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How to measure startup PR stunts, with insights from Transferwise, Thursday, Confused.com, Thriva, and a 90s tech stunt from Guinness
This is the first in a series of posts examining How Startups Should Think About Brand, based on conversations from the people who were there.
For many, improving your core growth engine is getting harder.
As teams question whether they've hit their ceiling on core channels, attention turns broader and brander. In this post, we look at some of the biggest startup PR stunts from the last few decades, and how those teams went about measuring them.
A huge thanks to Tom Hillman, Anya Jackson, Tom Beverley, and Carl Mesnor Lyons, for these conversations.
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Based on these conversations, there are four groupings of ways to evaluate success:
*Note here being, this is a sample size of four companies we spoke to. Want to add to the list? Hit reply and get in touch email@example.com.
Thanks to Tom Hillman, former head of paid media for this conversation.
Think back to 2014. I was in my first startup job at Pact Coffee. UK Tech felt like it was beginning to blossom. And there was buzz everywhere about the financial company that had 100 people naked in Liverpool St Station. Fintech wasn’t yet common language.
Nothing2Hide was one probably one of the defining stunts in the 2010s. Stunts were nothing new of course. Marketing stunts have taken place as long as there have been people trying to sell something. But this felt big for the company stage. Buzz-per-head was definitely unusually high.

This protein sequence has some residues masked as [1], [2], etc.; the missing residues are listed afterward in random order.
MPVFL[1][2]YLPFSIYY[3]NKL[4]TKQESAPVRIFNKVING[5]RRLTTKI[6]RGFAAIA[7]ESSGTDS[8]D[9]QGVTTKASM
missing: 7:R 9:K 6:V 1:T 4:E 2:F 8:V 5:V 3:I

Fast forward 9 years, and Wise are still the company who’s stunts get referenced more than any other. That buzz has been long lasting.
It wasn’t just me, who had noticed it either.
“I remember seeing those stunts on YouTube, thinking, ‘shit, this is how Transferwise grow,’” says Tom Hillman. “They do these big stunts, everyone hears about them, and it’s all massive word of mouth.”
“Turns out, it wasn’t like that at all. The stunts were fun, and they didn’t spend much on them. But the reason they did them was twofold.”
“One was to get press. This helped both directly grow the business, and indirectly through legitimacy.”
“The other way was using the content for ads.”
“We had the entire creative team in-house. They had the creative director and head of creative orchestrating the stunts, with creative producers and videographers directing and producing it all.”
“We’d get video back in a day, pump it out on social, see what worked, then iterate while sitting next to the team that did it.”
“After a while, we started thinking about the cost of the stunts and factoring those into the CPAs. But if that’s inflating CPAs beyond what we thought, what else is it impacting?”
“We’d look at what Facebook then did to word of mouth? For every user acquired via Facebook, we’d know they’d bring x number of other people, so we’d add those to the LTV.”
“Our mission was to make money transfers cheaper. The product teams all worked hard making that happen, and so marketing had to do that as well.”
Thursday: the intern stunts
Thanks to Anya Jackson for this conversation.
If Wise’s early stunts spread through YouTube. Today, startup stunts spread through LinkedIn. In 2022, if you were a LinkedIn user in UK tech, I bet you’d have seen one of the above two posts.